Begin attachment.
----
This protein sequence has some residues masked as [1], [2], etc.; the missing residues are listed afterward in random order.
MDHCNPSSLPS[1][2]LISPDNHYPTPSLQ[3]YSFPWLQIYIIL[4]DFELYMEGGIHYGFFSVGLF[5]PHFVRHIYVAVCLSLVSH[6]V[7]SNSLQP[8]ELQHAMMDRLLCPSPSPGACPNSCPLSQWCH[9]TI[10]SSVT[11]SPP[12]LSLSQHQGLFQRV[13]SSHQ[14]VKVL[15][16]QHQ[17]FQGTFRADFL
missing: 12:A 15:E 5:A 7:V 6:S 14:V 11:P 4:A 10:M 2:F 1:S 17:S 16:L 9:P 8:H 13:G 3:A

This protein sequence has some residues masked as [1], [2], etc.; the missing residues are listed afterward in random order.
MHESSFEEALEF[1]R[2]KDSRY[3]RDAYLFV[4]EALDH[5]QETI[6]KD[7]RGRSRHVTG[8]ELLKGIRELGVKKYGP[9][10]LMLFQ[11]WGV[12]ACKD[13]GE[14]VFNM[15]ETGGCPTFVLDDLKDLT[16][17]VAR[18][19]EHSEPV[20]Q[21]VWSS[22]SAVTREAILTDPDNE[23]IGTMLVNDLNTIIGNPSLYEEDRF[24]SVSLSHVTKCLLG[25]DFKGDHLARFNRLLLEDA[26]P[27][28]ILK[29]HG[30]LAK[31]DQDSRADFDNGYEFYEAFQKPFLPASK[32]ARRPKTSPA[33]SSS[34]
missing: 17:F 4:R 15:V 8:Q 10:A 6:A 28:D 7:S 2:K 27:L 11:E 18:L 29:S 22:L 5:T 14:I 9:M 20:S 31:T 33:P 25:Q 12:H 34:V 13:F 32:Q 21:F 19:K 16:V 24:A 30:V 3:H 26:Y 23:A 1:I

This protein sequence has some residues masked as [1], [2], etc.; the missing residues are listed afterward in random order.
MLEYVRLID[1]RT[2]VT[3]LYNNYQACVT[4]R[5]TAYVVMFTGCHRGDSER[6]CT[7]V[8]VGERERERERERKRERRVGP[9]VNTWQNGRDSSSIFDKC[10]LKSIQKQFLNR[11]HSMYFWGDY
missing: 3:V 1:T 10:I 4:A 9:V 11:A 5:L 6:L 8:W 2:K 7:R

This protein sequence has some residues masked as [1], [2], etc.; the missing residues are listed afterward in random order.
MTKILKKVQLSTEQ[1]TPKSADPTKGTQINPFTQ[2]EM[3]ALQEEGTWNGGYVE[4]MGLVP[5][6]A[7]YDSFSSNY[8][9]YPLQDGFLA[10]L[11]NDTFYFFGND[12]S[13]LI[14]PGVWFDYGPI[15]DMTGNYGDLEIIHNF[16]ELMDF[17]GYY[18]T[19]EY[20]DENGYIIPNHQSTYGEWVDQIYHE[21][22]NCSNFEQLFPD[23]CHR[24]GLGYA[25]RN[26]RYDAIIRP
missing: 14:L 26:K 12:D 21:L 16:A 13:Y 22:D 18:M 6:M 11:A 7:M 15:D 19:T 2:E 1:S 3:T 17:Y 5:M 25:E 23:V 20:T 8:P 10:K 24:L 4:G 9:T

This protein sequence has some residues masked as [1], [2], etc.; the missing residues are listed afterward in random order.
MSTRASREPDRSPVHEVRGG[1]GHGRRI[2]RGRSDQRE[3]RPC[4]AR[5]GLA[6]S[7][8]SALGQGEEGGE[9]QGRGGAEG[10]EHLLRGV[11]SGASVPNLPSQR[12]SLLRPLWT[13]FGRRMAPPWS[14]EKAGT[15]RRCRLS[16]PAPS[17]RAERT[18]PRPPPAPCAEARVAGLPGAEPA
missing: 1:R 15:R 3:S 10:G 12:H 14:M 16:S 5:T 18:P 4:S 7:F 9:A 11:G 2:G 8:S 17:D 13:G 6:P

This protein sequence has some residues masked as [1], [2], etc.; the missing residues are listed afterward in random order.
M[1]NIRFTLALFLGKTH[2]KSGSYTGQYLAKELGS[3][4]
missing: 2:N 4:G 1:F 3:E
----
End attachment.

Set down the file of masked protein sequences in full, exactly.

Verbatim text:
This protein sequence has some residues masked as [1], [2], etc.; the missing residues are listed afterward in random order.
MDHCNPSSLPS[1][2]LISPDNHYPTPSLQ[3]YSFPWLQIYIIL[4]DFELYMEGGIHYGFFSVGLF[5]PHFVRHIYVAVCLSLVSH[6]V[7]SNSLQP[8]ELQHAMMDRLLCPSPSPGACPNSCPLSQWCH[9]TI[10]SSVT[11]SPP[12]LSLSQHQGLFQRV[13]SSHQ[14]VKVL[15][16]QHQ[17]FQGTFRADFL
missing: 12:A 15:E 5:A 7:V 6:S 14:V 11:P 4:A 10:M 2:F 1:S 17:S 16:L 9:P 8:H 13:G 3:A

This protein sequence has some residues masked as [1], [2], etc.; the missing residues are listed afterward in random order.
MHESSFEEALEF[1]R[2]KDSRY[3]RDAYLFV[4]EALDH[5]QETI[6]KD[7]RGRSRHVTG[8]ELLKGIRELGVKKYGP[9][10]LMLFQ[11]WGV[12]ACKD[13]GE[14]VFNM[15]ETGGCPTFVLDDLKDLT[16][17]VAR[18][19]EHSEPV[20]Q[21]VWSS[22]SAVTREAILTDPDNE[23]IGTMLVNDLNTIIGNPSLYEEDRF[24]SVSLSHVTKCLLG[25]DFKGDHLARFNRLLLEDA[26]P[27][28]ILK[29]HG[30]LAK[31]DQDSRADFDNGYEFYEAFQKPFLPASK[32]ARRPKTSPA[33]SSS[34]
missing: 17:F 4:R 15:V 8:Q 10:A 6:A 28:D 7:S 2:K 27:L 11:E 18:L 29:S 22:L 5:T 14:I 9:M 20:S 31:T 33:P 25:Q 12:H 34:V 13:F 32:Q 21:F 19:K 16:V 24:A 30:V 3:H 26:Y 23:A 1:I

This protein sequence has some residues masked as [1], [2], etc.; the missing residues are listed afterward in random order.
MLEYVRLID[1]RT[2]VT[3]LYNNYQACVT[4]R[5]TAYVVMFTGCHRGDSER[6]CT[7]V[8]VGERERERERERKRERRVGP[9]VNTWQNGRDSSSIFDKC[10]LKSIQKQFLNR[11]HSMYFWGDY
missing: 3:V 1:T 10:I 4:A 9:V 11:A 5:L 6:L 8:W 2:K 7:R

This protein sequence has some residues masked as [1], [2], etc.; the missing residues are listed afterward in random order.
MTKILKKVQLSTEQ[1]TPKSADPTKGTQINPFTQ[2]EM[3]ALQEEGTWNGGYVE[4]MGLVP[5][6]A[7]YDSFSSNY[8][9]YPLQDGFLA[10]L[11]NDTFYFFGND[12]S[13]LI[14]PGVWFDYGPI[15]DMTGNYGDLEIIHNF[16]ELMDF[17]GYY[18]T[19]EY[20]DENGYIIPNHQSTYGEWVDQIYHE[21][22]NCSNFEQLFPD[23]CHR[24]GLGYA[25]RN[26]RYDAIIRP
missing: 14:L 26:K 12:D 21:L 16:A 13:Y 22:D 18:M 6:M 11:A 7:M 15:D 19:T 2:E 1:S 3:T 17:Y 5:M 25:E 23:V 20:T 8:P 10:K 24:L 4:G 9:T

This protein sequence has some residues masked as [1], [2], etc.; the missing residues are listed afterward in random order.
MSTRASREPDRSPVHEVRGG[1]GHGRRI[2]RGRSDQRE[3]RPC[4]AR[5]GLA[6]S[7][8]SALGQGEEGGE[9]QGRGGAEG[10]EHLLRGV[11]SGASVPNLPSQR[12]SLLRPLWT[13]FGRRMAPPWS[14]EKAGT[15]RRCRLS[16]PAPS[17]RAERT[18]PRPPPAPCAEARVAGLPGAEPA
missing: 1:R 15:R 3:S 10:G 12:H 14:M 16:S 5:T 18:P 4:S 7:F 9:A 11:G 2:G 8:S 17:D 13:G 6:P

This protein sequence has some residues masked as [1], [2], etc.; the missing residues are listed afterward in random order.
M[1]NIRFTLALFLGKTH[2]KSGSYTGQYLAKELGS[3][4]
missing: 2:N 4:G 1:F 3:E